• Think Like A Lawyer: Forget Everything You Know About IRAC

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    The mode of legal reasoning most students learn in law school, often called “Issue, Rule, Application, Conclusion,” or IRAC, erroneously frames analysis as a separate, discrete step, resulting in disorganized briefs and untold obfuscation — but the fix is pretty simple, says Luke Andrews at Poole Huffman.

  • How Firms Can Ensure Associate Gender Parity Lasts

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    Among associates, women now outnumber men for the first time, but progress toward gender equality at the top of the legal profession remains glacially slow, and firms must implement time-tested solutions to ensure associates’ gender parity lasts throughout their careers, say Kelly Culhane and Nicole Joseph at Culhane Meadows.

  • 7 Common Myths About Lateral Partner Moves

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    As lateral recruiting remains a key factor for law firm growth, partners considering a lateral move should be aware of a few commonly held myths — some of which contain a kernel of truth, and some of which are flat out wrong, says Dave Maurer at Major Lindsey.

  • Series

    Cheering In The NFL Makes Me A Better Lawyer

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    Balancing my time between a BigLaw career and my role as an NFL cheerleader has taught me that pursuing your passions outside of work is not a distraction, but rather an opportunity to harness important skills that can positively affect how you approach work and view success in your career, says Rachel Schuster at Sheppard Mullin.

  • 6 Pointers For Attys To Build Trust, Credibility On Social Media

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    In an era of information overload, attorneys can use social media strategically — from making infographics to leveraging targeted advertising — to cut through the noise and establish a reputation among current and potential clients, says Marly Broudie at SocialEyes Communications.

  • A Post-Mortem Analysis Of Stroock's Demise

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    After the dissolution of 147-year-old firm Stroock late last year shook up the legal world, a post-mortem analysis of the data reveals a long list of warning signs preceding the firm’s collapse — and provides some insight into how other firms might avoid the same disastrous fate, says Craig Savitzky at Leopard Solutions.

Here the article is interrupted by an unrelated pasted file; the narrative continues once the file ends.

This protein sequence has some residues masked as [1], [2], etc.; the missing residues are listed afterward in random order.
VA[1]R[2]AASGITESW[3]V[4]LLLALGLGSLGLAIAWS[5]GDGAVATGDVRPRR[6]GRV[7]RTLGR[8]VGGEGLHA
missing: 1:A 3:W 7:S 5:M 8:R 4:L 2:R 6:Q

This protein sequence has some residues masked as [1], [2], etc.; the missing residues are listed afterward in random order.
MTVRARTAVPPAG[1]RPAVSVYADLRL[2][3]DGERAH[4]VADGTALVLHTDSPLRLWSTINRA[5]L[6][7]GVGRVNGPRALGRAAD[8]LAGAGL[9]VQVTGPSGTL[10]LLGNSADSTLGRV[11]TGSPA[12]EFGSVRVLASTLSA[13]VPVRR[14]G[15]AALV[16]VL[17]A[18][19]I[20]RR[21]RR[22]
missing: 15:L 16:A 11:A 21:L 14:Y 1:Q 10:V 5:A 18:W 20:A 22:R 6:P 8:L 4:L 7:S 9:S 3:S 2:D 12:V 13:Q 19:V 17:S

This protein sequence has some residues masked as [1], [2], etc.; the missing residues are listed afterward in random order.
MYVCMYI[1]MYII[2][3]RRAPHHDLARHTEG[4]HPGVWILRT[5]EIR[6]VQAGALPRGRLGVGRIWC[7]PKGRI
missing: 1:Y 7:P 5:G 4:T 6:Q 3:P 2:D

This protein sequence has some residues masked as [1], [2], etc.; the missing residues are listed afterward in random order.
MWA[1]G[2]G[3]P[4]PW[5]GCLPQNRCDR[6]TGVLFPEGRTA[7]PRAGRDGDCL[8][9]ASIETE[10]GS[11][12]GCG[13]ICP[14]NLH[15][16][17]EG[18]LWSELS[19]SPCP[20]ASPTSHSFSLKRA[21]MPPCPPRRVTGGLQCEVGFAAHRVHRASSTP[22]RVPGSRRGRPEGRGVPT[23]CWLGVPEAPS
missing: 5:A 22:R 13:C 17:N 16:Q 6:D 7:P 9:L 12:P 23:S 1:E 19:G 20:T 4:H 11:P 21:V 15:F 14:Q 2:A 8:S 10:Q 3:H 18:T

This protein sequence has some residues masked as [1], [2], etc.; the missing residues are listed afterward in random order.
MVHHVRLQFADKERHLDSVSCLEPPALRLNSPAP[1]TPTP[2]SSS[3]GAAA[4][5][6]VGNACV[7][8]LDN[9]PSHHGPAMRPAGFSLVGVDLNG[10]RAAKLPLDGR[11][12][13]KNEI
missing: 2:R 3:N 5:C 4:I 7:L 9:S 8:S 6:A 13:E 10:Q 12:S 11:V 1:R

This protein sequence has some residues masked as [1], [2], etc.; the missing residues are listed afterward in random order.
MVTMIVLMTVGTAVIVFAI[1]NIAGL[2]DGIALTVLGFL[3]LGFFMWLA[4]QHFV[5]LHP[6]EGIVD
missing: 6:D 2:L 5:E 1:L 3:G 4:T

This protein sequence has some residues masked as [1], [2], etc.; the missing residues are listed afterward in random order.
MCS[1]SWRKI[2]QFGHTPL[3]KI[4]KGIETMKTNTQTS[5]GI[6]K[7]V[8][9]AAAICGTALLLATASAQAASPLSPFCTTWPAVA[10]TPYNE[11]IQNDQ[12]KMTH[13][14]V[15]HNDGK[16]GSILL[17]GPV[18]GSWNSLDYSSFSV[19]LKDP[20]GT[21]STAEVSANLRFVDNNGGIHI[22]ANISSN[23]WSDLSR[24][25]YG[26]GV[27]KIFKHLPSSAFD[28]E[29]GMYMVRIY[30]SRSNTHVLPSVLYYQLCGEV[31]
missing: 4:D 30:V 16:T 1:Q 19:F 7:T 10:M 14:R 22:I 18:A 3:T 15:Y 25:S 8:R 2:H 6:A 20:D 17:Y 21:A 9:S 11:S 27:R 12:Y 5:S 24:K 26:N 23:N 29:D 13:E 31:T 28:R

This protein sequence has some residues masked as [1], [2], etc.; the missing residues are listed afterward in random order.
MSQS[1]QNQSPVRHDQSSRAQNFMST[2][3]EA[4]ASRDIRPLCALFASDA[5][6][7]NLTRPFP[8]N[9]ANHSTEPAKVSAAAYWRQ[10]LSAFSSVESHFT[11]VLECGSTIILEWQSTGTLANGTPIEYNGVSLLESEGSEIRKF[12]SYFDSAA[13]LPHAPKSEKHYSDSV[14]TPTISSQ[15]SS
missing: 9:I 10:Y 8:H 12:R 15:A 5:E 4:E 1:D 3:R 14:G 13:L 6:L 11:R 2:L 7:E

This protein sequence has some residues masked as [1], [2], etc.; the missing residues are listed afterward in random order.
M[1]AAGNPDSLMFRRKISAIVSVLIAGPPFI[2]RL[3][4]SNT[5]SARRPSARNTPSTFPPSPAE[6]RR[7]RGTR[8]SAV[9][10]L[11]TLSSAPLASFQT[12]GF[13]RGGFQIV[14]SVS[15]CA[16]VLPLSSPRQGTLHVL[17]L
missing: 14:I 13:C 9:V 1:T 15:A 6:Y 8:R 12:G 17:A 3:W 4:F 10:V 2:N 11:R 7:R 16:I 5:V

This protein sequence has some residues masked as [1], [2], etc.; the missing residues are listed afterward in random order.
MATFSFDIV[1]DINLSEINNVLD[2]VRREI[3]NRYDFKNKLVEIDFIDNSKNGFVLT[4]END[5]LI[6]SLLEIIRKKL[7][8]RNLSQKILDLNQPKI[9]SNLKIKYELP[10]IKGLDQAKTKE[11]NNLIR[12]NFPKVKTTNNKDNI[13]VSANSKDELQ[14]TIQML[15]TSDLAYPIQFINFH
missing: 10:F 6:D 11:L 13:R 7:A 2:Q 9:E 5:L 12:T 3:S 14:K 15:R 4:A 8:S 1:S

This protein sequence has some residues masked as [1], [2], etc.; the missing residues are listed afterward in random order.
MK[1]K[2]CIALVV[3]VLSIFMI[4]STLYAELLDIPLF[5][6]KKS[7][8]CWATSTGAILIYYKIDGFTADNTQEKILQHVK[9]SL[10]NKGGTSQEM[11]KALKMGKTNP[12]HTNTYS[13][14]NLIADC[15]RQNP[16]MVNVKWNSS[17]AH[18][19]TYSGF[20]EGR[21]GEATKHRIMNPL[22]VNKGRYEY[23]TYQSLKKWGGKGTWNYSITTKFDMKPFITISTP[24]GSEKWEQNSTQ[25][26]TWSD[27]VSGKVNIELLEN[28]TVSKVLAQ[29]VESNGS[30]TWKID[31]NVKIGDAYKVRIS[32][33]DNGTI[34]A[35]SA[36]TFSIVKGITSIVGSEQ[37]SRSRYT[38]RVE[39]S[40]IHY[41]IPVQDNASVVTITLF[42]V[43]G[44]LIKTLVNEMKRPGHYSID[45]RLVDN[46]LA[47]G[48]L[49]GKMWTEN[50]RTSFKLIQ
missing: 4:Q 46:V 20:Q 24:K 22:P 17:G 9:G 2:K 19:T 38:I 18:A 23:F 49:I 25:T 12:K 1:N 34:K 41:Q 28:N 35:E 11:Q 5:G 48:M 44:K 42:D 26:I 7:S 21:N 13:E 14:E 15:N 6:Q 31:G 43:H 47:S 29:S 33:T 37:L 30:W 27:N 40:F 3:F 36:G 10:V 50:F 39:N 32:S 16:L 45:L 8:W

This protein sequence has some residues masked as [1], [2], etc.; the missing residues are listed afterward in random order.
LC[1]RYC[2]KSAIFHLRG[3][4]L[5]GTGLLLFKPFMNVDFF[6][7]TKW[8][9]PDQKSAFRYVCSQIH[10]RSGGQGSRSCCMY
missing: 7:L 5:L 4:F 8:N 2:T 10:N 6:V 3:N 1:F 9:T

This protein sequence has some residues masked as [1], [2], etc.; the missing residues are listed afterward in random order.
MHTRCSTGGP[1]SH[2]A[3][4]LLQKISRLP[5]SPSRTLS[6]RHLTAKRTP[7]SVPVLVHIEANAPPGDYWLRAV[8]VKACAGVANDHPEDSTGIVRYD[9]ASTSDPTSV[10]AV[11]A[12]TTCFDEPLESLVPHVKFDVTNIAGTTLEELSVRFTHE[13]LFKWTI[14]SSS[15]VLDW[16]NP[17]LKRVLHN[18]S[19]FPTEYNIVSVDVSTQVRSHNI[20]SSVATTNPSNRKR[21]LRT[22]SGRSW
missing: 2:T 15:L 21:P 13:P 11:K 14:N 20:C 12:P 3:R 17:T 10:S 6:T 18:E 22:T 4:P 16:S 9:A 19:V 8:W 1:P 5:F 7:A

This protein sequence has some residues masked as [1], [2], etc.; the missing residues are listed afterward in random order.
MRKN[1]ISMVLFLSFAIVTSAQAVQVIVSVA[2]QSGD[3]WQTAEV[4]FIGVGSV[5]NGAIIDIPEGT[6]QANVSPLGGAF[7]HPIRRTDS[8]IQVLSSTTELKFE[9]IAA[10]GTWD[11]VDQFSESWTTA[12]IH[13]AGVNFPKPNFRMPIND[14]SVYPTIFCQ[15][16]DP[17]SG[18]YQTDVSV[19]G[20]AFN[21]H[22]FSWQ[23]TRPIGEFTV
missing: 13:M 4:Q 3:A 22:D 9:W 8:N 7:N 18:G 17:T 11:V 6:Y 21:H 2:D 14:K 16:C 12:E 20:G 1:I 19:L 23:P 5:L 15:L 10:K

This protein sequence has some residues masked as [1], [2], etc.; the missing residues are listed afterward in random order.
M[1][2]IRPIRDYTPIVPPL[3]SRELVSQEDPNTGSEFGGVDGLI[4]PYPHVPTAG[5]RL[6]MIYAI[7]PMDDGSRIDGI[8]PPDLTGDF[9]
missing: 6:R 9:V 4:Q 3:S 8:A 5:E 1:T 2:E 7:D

• Series

    Coaching High School Wrestling Makes Me A Better Lawyer

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    Coaching my son’s high school wrestling team has been great fun, but it’s also demonstrated how a legal career can benefit from certain experiences, such as embracing the unknown, studying the rules and engaging with new people, says Richard Davis at Maynard Nexsen.

  • SG's Office Is Case Study To Help Close Legal Gender Gap

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    As women continue to be underrepresented in the upper echelons of the legal profession, law firms could learn from the example set by the Office of the Solicitor General, where culture and workplace policies have helped foster greater gender equality, say attorneys at Ocean Tomo.

  • Verizon Benefits Ruling Clears Up Lien Burden Of Proof

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    A Rhode Island federal court recently ruled that a Verizon benefits plan could not recoup a former employee’s settlement funds from the attorney who represented her in a personal injury case, importantly clarifying two Employee Retirement Income Security Act burden of proof issues that were previously unsettled, says Mark DeBofsky at DeBofsky Law.

  • Reimagining Law Firm Culture To Break The Cycle Of Burnout

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    While attorney burnout remains a perennial issue in the legal profession, shifting post-pandemic expectations mean that law firms must adapt their office cultures to retain talent, say Kevin Henderson and Eric Pacifici at SMB Law Group.